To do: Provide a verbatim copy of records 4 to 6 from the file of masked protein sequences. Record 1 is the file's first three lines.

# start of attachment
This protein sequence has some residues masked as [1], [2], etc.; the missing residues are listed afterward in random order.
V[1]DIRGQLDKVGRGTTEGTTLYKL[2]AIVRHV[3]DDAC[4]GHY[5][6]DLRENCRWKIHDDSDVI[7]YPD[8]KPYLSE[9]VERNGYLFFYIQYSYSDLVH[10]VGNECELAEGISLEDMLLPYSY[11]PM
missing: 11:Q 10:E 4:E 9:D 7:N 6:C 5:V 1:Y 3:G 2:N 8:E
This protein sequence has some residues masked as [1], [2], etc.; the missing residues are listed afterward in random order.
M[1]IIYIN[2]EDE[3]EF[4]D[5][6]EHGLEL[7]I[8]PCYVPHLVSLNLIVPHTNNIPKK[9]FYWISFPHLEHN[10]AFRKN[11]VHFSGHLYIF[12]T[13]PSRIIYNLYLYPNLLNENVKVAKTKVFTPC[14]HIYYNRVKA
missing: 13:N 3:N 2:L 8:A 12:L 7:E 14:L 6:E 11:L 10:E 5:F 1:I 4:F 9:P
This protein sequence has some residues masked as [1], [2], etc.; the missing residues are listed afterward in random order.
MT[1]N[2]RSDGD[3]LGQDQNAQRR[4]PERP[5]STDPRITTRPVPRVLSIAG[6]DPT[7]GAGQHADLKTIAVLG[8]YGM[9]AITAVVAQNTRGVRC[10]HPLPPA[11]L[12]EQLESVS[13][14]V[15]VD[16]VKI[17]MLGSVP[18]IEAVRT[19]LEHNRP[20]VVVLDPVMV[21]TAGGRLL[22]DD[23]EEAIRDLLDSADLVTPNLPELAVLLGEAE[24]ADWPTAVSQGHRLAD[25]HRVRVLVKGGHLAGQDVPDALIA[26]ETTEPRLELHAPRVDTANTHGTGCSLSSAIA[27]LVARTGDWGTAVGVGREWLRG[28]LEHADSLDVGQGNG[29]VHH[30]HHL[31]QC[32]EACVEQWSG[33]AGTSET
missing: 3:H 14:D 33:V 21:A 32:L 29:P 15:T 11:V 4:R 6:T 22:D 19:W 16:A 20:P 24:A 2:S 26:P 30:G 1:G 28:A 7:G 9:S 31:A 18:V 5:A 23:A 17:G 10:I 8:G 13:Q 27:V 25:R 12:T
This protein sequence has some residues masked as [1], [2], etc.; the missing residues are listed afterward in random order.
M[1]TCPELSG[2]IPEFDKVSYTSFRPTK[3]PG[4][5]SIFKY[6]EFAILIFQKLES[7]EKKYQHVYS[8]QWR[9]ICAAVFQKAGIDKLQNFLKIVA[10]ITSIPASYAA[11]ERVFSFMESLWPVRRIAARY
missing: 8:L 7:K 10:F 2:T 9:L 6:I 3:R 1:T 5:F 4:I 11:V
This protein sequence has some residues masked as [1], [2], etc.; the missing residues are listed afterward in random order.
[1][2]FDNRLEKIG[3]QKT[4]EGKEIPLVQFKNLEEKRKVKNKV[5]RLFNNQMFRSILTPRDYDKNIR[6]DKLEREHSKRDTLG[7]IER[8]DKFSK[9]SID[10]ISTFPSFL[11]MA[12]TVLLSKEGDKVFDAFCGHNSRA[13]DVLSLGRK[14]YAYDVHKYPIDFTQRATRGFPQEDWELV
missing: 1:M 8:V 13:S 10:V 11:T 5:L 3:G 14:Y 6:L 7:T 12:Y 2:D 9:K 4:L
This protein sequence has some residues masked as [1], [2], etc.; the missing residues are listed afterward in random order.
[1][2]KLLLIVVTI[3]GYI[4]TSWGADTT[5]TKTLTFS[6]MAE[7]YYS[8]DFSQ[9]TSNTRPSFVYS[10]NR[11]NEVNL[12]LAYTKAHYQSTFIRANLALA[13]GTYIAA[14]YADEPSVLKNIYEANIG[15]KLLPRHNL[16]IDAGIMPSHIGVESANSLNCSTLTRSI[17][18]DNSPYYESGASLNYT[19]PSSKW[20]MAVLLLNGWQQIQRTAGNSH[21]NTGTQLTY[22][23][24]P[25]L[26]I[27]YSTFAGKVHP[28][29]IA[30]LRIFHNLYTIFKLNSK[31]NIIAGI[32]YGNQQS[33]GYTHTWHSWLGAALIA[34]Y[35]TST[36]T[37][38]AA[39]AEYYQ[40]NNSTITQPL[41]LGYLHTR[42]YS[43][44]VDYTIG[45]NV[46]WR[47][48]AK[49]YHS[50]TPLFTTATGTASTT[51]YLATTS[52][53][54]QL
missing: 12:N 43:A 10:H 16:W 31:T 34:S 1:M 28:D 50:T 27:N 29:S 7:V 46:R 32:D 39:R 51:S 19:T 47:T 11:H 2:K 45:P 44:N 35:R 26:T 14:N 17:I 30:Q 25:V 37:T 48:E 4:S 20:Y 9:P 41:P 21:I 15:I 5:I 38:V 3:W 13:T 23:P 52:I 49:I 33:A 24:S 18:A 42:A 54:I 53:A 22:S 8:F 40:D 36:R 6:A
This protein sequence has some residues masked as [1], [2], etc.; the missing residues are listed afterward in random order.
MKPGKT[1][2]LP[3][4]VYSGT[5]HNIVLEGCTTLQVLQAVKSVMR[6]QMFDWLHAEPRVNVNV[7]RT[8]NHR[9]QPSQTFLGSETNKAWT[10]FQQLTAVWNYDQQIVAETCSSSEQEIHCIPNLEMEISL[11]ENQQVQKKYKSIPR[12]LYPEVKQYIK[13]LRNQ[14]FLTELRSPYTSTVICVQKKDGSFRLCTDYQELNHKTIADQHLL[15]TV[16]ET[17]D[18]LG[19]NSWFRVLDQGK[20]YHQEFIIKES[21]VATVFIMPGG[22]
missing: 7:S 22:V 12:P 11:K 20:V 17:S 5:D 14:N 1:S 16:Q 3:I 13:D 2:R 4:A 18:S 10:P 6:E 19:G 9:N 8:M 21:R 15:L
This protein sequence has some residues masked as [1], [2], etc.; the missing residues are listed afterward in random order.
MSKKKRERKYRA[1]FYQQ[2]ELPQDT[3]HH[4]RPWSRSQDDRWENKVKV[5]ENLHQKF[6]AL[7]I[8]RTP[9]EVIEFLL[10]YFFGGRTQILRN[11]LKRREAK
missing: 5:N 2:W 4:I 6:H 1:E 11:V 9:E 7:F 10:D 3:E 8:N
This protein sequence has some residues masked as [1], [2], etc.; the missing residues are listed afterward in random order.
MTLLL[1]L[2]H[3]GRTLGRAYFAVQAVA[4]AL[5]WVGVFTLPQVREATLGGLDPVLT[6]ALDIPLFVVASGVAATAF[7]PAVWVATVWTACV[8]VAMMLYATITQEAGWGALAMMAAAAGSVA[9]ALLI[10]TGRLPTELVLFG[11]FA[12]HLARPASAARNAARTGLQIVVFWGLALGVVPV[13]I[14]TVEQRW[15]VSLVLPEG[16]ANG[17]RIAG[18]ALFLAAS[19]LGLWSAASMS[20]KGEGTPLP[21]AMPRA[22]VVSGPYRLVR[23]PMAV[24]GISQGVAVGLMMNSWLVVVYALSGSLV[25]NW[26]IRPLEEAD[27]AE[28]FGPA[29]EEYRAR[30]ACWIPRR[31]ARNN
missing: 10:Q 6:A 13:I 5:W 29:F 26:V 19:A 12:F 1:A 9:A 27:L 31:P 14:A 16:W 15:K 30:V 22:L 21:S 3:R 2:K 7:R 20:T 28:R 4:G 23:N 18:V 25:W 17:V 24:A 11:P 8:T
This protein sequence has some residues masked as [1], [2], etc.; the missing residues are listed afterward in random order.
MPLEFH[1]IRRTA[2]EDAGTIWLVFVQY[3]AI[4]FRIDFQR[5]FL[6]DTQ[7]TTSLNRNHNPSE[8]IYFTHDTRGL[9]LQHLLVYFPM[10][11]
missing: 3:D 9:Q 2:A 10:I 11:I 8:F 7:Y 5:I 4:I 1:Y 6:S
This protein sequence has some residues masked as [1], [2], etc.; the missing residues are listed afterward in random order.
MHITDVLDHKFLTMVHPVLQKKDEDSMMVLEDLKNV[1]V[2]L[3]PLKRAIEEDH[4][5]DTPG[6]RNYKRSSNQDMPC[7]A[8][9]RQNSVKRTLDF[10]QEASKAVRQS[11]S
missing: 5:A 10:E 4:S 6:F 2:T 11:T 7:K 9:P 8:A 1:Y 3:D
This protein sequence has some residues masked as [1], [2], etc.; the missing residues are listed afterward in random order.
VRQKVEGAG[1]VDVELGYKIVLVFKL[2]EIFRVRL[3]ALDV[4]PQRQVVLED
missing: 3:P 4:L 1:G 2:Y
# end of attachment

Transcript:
This protein sequence has some residues masked as [1], [2], etc.; the missing residues are listed afterward in random order.
M[1]TCPELSG[2]IPEFDKVSYTSFRPTK[3]PG[4][5]SIFKY[6]EFAILIFQKLES[7]EKKYQHVYS[8]QWR[9]ICAAVFQKAGIDKLQNFLKIVA[10]ITSIPASYAA[11]ERVFSFMESLWPVRRIAARY
missing: 8:L 7:K 10:F 2:T 9:L 6:I 3:R 1:T 5:F 4:I 11:V
This protein sequence has some residues masked as [1], [2], etc.; the missing residues are listed afterward in random order.
[1][2]FDNRLEKIG[3]QKT[4]EGKEIPLVQFKNLEEKRKVKNKV[5]RLFNNQMFRSILTPRDYDKNIR[6]DKLEREHSKRDTLG[7]IER[8]DKFSK[9]SID[10]ISTFPSFL[11]MA[12]TVLLSKEGDKVFDAFCGHNSRA[13]DVLSLGRK[14]YAYDVHKYPIDFTQRATRGFPQEDWELV
missing: 1:M 8:V 13:S 10:V 11:T 5:L 3:G 14:Y 6:L 7:T 12:Y 2:D 9:K 4:L
This protein sequence has some residues masked as [1], [2], etc.; the missing residues are listed afterward in random order.
[1][2]KLLLIVVTI[3]GYI[4]TSWGADTT[5]TKTLTFS[6]MAE[7]YYS[8]DFSQ[9]TSNTRPSFVYS[10]NR[11]NEVNL[12]LAYTKAHYQSTFIRANLALA[13]GTYIAA[14]YADEPSVLKNIYEANIG[15]KLLPRHNL[16]IDAGIMPSHIGVESANSLNCSTLTRSI[17][18]DNSPYYESGASLNYT[19]PSSKW[20]MAVLLLNGWQQIQRTAGNSH[21]NTGTQLTY[22][23][24]P[25]L[26]I[27]YSTFAGKVHP[28][29]IA[30]LRIFHNLYTIFKLNSK[31]NIIAGI[32]YGNQQS[33]GYTHTWHSWLGAALIA[34]Y[35]TST[36]T[37][38]AA[39]AEYYQ[40]NNSTITQPL[41]LGYLHTR[42]YS[43][44]VDYTIG[45]NV[46]WR[47][48]AK[49]YHS[50]TPLFTTATGTASTT[51]YLATTS[52][53][54]QL
missing: 12:N 43:A 10:H 16:W 31:T 34:S 1:M 28:D 50:T 27:N 29:S 7:V 46:R 32:D 39:R 51:S 19:T 47:T 11:H 2:K 45:P 44:N 35:R 26:T 14:N 17:I 30:Q 25:V 37:T 48:E 4:S 20:Y 9:P 41:P 21:I 15:I 5:I 38:V 3:W 13:T 23:P 52:I 49:I 33:A 24:S 18:A 42:A 54:I 53:A 22:S 8:F 40:D 36:R 6:A